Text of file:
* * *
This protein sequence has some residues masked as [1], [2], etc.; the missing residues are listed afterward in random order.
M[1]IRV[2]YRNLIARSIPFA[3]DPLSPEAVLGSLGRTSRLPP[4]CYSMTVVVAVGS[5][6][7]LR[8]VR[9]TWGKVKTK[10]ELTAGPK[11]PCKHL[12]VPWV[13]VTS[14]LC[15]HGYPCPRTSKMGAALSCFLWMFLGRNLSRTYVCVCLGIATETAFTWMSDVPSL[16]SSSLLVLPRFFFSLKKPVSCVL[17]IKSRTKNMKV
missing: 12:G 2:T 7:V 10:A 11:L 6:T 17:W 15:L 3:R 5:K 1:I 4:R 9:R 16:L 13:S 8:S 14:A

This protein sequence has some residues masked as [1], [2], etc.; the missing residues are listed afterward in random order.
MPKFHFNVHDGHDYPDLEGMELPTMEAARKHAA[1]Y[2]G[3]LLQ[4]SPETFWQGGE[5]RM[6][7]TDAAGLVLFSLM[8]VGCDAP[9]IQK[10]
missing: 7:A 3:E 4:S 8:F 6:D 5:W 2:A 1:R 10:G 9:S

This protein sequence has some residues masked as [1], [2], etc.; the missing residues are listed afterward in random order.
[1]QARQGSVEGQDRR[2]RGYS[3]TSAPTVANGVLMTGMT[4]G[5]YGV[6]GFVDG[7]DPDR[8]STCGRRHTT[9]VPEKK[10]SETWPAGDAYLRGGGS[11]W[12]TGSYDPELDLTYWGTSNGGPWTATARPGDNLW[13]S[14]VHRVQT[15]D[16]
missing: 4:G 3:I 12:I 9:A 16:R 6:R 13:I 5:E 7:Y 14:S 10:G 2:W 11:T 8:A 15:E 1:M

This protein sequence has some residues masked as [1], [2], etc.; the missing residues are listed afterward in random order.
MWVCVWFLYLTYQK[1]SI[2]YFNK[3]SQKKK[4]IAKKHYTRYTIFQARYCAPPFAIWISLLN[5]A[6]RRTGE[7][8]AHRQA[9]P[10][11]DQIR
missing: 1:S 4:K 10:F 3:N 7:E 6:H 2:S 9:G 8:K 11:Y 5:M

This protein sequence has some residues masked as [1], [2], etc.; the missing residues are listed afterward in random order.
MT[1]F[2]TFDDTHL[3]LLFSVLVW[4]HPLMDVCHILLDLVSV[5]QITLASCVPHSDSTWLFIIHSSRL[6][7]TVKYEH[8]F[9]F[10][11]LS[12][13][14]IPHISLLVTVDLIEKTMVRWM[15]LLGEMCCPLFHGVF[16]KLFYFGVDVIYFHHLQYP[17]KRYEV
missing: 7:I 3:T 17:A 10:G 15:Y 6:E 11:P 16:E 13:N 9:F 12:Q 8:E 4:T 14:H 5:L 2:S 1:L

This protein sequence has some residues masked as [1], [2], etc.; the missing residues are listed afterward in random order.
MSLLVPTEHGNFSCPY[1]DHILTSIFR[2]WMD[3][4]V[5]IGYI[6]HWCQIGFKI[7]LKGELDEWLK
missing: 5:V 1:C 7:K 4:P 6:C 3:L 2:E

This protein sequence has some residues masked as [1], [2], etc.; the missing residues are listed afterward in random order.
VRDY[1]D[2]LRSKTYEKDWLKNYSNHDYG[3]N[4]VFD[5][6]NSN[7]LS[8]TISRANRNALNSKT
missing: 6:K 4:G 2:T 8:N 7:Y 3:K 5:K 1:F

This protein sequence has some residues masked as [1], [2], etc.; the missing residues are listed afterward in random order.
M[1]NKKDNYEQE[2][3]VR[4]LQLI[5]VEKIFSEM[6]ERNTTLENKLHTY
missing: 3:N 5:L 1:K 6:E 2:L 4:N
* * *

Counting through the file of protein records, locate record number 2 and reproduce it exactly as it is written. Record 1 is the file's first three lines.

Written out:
This protein sequence has some residues masked as [1], [2], etc.; the missing residues are listed afterward in random order.
MPKFHFNVHDGHDYPDLEGMELPTMEAARKHAA[1]Y[2]G[3]LLQ[4]SPETFWQGGE[5]RM[6][7]TDAAGLVLFSLM[8]VGCDAP[9]IQK[10]
missing: 7:A 3:E 4:S 8:F 6:D 5:W 2:A 1:R 10:G 9:S